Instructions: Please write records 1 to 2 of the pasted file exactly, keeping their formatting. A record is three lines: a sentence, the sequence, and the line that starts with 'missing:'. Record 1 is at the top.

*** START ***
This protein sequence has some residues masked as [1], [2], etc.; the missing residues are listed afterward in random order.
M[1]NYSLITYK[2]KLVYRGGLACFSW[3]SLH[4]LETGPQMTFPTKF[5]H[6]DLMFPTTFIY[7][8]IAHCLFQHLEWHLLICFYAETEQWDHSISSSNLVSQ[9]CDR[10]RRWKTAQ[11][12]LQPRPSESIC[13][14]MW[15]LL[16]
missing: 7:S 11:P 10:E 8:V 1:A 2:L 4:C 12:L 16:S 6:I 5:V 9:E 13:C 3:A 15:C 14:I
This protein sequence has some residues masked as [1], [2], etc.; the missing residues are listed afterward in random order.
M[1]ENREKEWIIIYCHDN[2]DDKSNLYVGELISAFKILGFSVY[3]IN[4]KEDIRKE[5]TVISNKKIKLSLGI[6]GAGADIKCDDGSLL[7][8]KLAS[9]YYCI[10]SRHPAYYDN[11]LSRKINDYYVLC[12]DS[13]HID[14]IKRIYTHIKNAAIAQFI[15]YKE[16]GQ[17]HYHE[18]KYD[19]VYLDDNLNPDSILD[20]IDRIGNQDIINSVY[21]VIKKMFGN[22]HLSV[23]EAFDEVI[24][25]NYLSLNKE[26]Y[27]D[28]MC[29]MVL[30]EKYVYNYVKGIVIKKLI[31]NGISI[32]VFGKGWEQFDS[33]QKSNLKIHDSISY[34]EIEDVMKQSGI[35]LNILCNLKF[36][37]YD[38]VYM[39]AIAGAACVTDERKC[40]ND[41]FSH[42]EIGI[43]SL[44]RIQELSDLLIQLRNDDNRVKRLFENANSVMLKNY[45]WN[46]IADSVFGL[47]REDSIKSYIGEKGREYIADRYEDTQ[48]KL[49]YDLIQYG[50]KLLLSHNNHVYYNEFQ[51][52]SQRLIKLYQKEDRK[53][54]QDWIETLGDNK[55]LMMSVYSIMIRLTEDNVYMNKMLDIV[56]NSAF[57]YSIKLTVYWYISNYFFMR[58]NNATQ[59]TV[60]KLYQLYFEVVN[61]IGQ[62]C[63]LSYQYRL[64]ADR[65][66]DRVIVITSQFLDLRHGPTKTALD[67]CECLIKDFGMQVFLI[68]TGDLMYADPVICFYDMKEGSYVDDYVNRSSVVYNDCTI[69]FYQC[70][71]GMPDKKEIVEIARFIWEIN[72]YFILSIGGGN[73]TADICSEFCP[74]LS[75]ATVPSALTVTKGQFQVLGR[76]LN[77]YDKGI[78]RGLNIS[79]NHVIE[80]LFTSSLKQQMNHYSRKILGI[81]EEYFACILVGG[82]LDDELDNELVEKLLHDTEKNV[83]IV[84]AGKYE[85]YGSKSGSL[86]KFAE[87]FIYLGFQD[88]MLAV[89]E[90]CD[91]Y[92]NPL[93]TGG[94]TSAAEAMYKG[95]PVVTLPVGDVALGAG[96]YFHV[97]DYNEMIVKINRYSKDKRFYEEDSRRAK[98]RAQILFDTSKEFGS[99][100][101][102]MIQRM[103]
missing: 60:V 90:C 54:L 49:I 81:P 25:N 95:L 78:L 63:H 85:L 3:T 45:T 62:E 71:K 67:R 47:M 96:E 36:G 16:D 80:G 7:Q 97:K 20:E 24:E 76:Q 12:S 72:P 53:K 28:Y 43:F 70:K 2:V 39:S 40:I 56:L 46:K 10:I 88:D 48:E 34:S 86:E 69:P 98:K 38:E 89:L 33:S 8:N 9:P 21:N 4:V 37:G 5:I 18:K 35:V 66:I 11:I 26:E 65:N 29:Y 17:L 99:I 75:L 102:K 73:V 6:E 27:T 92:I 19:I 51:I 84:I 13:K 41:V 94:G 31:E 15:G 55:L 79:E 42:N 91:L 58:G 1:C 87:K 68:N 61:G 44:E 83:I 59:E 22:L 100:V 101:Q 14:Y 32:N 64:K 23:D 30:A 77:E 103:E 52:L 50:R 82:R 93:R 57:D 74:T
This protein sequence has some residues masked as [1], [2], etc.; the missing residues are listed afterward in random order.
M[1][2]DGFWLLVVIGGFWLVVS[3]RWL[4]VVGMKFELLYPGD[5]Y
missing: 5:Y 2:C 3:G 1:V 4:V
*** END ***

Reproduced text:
This protein sequence has some residues masked as [1], [2], etc.; the missing residues are listed afterward in random order.
M[1]NYSLITYK[2]KLVYRGGLACFSW[3]SLH[4]LETGPQMTFPTKF[5]H[6]DLMFPTTFIY[7][8]IAHCLFQHLEWHLLICFYAETEQWDHSISSSNLVSQ[9]CDR[10]RRWKTAQ[11][12]LQPRPSESIC[13][14]MW[15]LL[16]
missing: 7:S 11:P 10:E 8:V 1:A 2:L 4:C 12:L 16:S 6:I 5:V 9:E 13:C 3:A 15:C 14:I
This protein sequence has some residues masked as [1], [2], etc.; the missing residues are listed afterward in random order.
M[1]ENREKEWIIIYCHDN[2]DDKSNLYVGELISAFKILGFSVY[3]IN[4]KEDIRKE[5]TVISNKKIKLSLGI[6]GAGADIKCDDGSLL[7][8]KLAS[9]YYCI[10]SRHPAYYDN[11]LSRKINDYYVLC[12]DS[13]HID[14]IKRIYTHIKNAAIAQFI[15]YKE[16]GQ[17]HYHE[18]KYD[19]VYLDDNLNPDSILD[20]IDRIGNQDIINSVY[21]VIKKMFGN[22]HLSV[23]EAFDEVI[24][25]NYLSLNKE[26]Y[27]D[28]MC[29]MVL[30]EKYVYNYVKGIVIKKLI[31]NGISI[32]VFGKGWEQFDS[33]QKSNLKIHDSISY[34]EIEDVMKQSGI[35]LNILCNLKF[36][37]YD[38]VYM[39]AIAGAACVTDERKC[40]ND[41]FSH[42]EIGI[43]SL[44]RIQELSDLLIQLRNDDNRVKRLFENANSVMLKNY[45]WN[46]IADSVFGL[47]REDSIKSYIGEKGREYIADRYEDTQ[48]KL[49]YDLIQYG[50]KLLLSHNNHVYYNEFQ[51][52]SQRLIKLYQKEDRK[53][54]QDWIETLGDNK[55]LMMSVYSIMIRLTEDNVYMNKMLDIV[56]NSAF[57]YSIKLTVYWYISNYFFMR[58]NNATQ[59]TV[60]KLYQLYFEVVN[61]IGQ[62]C[63]LSYQYRL[64]ADR[65][66]DRVIVITSQFLDLRHGPTKTALD[67]CECLIKDFGMQVFLI[68]TGDLMYADPVICFYDMKEGSYVDDYVNRSSVVYNDCTI[69]FYQC[70][71]GMPDKKEIVEIARFIWEIN[72]YFILSIGGGN[73]TADICSEFCP[74]LS[75]ATVPSALTVTKGQFQVLGR[76]LN[77]YDKGI[78]RGLNIS[79]NHVIE[80]LFTSSLKQQMNHYSRKILGI[81]EEYFACILVGG[82]LDDELDNELVEKLLHDTEKNV[83]IV[84]AGKYE[85]YGSKSGSL[86]KFAE[87]FIYLGFQD[88]MLAV[89]E[90]CD[91]Y[92]NPL[93]TGG[94]TSAAEAMYKG[95]PVVTLPVGDVALGAG[96]YFHV[97]DYNEMIVKINRYSKDKRFYEEDSRRAK[98]RAQILFDTSKEFGS[99][100][101][102]MIQRM[103]
missing: 60:V 90:C 54:L 49:I 81:P 25:N 95:L 78:L 63:H 85:L 3:T 45:T 62:E 71:K 67:R 47:M 96:E 36:G 16:D 80:G 7:Q 97:K 20:E 24:E 76:Q 12:S 72:P 53:K 28:Y 43:F 70:K 2:V 39:S 40:I 56:L 46:K 10:I 88:D 48:E 34:S 86:E 69:P 98:K 38:E 89:L 33:S 8:N 9:P 21:N 4:V 37:G 5:I 18:K 35:V 66:I 11:I 26:E 65:N 29:Y 17:L 99:I 75:L 102:K 73:V 6:E 27:T 92:I 19:I 51:I 84:I 13:K 41:V 94:G 31:E 15:G 55:L 79:E 42:N 91:L 58:G 1:C 87:K 68:N 61:G 44:E 83:I 59:E 22:L 100:V 101:Q 14:Y 32:N 64:K 23:D 30:A 77:E 103:E 52:L 50:R 82:R 93:R 57:D 74:T